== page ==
Jason Epstein has a pretty thoughtful article in The New York Review of book about the future of digital publishing. It’s worth pointing out, however, that he engaged twice in a kind of badly overblown rhetoric about the consequences of a possible world in which copyright collapses and nobody can earn money selling books:
This future is a predictable inference from digitization in its current stage of development in the United States, its details widely discussed in the blogosphere by partisans of various outcomes, including the utopian fantasy that in the digital future content will be free of charge and authors will not have to eat. […]
Traditional territorial rights will become superfluous and a worldwide, uniform copyright convention will be essential. Protecting content from unauthorized file sharers will remain a vexing problem that raises serious questions about the viability of authorship, for without protection authors will starve and civilization will decline, a prospect recognized by the United States Constitution, which calls for copyright to sustain writers not primarily as a matter of equity but for the greater good of public enlightenment.
Obviously, if you couldn’t make money selling books it’s not that people would write books full-time and starve to death. Nor is it that nobody would write books. Instead, an even larger share of books would be written by people with jobs at universities or other non-profit organizations (this blog is free to read!) or grants of some kind. You’d also no doubt still have an endless flood of self-help books that serve as loss-leaders for conferences or other sources of revenue. Presumably if books were free, then municipalities and universities wouldn’t need to spend money acquiring books for libraries—maybe that would free up more money for grants and stipends to support the creation of new works.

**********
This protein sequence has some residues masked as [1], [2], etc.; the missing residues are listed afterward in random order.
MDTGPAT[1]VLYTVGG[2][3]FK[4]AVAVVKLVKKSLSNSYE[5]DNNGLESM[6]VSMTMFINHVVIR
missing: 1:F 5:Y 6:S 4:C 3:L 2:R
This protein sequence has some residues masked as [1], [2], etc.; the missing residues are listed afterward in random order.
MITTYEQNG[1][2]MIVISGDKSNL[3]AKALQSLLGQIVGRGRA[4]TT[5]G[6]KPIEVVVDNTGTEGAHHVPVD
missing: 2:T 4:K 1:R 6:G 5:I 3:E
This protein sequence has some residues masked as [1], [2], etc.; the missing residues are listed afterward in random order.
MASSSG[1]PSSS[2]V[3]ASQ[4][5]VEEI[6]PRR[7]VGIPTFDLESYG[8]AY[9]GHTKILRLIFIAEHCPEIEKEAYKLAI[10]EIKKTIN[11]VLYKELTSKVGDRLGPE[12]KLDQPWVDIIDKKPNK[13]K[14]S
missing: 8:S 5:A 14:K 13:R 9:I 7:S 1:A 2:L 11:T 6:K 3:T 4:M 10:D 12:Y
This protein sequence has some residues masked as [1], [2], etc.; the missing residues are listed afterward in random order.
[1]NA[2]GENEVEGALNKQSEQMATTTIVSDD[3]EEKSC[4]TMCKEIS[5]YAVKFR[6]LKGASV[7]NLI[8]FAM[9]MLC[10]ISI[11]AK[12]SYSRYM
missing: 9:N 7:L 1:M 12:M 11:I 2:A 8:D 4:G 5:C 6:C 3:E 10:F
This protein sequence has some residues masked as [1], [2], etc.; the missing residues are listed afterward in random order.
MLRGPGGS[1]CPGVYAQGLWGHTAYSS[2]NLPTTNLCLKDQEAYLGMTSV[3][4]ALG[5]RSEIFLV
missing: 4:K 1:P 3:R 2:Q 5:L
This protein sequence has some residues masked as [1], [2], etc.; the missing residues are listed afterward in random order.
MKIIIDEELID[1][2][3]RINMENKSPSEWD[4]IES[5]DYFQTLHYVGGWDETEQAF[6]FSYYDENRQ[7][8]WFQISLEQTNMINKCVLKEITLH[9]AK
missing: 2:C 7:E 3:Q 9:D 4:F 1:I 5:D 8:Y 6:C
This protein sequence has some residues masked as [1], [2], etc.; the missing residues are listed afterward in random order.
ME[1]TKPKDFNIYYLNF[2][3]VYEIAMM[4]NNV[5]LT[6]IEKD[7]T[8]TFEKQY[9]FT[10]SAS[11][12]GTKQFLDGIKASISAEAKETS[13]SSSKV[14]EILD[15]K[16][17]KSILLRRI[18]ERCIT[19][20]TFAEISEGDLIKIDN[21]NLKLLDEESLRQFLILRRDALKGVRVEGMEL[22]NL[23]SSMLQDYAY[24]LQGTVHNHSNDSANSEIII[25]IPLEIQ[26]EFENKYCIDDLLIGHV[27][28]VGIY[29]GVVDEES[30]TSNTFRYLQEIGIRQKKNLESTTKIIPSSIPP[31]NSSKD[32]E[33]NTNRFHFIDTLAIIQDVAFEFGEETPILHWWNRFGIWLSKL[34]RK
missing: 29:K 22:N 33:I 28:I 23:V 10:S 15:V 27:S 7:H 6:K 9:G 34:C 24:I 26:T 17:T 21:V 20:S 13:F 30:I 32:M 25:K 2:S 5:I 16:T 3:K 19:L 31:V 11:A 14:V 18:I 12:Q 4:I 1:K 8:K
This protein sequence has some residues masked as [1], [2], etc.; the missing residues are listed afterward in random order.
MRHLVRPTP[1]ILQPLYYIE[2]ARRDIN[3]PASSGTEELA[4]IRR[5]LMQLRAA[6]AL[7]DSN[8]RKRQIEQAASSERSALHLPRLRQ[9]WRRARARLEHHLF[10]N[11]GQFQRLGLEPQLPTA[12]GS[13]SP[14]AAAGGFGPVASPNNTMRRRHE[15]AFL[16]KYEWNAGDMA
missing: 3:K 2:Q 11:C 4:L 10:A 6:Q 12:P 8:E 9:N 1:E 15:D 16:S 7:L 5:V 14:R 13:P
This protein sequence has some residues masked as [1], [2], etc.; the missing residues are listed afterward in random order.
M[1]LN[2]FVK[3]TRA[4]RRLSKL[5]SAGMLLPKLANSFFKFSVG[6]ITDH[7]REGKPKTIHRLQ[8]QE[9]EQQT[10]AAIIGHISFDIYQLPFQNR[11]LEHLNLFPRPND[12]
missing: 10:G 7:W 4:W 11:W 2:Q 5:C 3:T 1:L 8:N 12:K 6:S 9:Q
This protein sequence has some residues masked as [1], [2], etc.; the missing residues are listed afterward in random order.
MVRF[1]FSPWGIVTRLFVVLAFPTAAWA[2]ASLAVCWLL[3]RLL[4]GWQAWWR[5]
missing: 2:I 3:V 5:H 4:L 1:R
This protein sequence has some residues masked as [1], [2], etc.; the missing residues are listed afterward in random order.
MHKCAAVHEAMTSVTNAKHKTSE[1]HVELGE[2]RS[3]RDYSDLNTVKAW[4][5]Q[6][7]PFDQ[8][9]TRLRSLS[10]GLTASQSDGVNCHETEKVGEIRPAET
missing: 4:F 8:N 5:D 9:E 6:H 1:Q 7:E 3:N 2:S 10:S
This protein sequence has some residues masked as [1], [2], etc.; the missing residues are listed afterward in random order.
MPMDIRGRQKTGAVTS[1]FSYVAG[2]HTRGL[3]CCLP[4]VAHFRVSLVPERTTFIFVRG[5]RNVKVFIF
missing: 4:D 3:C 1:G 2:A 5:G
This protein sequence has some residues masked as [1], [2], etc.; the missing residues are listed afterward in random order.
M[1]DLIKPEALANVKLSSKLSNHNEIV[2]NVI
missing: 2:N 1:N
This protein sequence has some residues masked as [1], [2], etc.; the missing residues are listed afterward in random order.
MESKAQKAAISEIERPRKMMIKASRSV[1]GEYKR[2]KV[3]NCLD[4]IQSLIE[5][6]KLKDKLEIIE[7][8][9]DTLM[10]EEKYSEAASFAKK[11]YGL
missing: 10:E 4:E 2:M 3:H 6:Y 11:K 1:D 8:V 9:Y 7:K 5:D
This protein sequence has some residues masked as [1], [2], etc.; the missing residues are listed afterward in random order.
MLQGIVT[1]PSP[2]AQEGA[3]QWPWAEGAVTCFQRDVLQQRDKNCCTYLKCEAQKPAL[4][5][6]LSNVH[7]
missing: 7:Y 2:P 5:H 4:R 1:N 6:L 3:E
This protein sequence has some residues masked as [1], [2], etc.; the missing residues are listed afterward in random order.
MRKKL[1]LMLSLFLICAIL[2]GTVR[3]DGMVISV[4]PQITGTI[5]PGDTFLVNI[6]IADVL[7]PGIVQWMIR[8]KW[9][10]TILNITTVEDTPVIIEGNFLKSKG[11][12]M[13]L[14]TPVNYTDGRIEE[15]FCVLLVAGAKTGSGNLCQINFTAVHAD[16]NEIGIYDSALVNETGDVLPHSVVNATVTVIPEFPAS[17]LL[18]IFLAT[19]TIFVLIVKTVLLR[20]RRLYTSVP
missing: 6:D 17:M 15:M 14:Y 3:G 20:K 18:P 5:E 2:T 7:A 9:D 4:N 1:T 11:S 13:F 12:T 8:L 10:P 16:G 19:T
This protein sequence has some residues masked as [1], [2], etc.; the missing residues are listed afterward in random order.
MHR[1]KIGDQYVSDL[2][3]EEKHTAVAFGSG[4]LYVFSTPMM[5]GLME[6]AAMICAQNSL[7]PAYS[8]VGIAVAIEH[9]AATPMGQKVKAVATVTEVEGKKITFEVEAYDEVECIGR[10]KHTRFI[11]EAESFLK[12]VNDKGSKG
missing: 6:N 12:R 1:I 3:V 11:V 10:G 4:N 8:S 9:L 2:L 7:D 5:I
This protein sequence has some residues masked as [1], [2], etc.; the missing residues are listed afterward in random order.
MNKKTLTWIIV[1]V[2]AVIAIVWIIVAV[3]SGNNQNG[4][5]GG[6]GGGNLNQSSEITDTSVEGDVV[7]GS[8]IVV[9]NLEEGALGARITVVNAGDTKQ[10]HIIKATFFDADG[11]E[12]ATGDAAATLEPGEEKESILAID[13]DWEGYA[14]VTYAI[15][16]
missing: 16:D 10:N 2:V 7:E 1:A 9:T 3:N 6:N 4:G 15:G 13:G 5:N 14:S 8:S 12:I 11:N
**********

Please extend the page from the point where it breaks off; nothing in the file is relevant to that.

Maybe in the future the United States will be an Yglesias-style social democracy, and committed authors will work part-time jobs secure in the knowledge that even low-income people are served by excellent health care & mass transit and can live in safe neighborhoods that feature good schools for their kids. Or maybe it will be a Brazil-style center of massive inequality and authors will be patronized by vain billionaires.
I dunno. I don’t want to be too pollyannish about this. Realistically, all of the scenarios I can think of still lead to fewer books being published. And maybe more but more expensive books better serves the “greater good of public enlightenment.” Or maybe fewer but cheaper books does. Epstein, to his credit, has the right criteria in mind. But the subject of what actually meets that criteria deserves serious consideration. Books were being published, after all, long before there was effective copyright enforcement.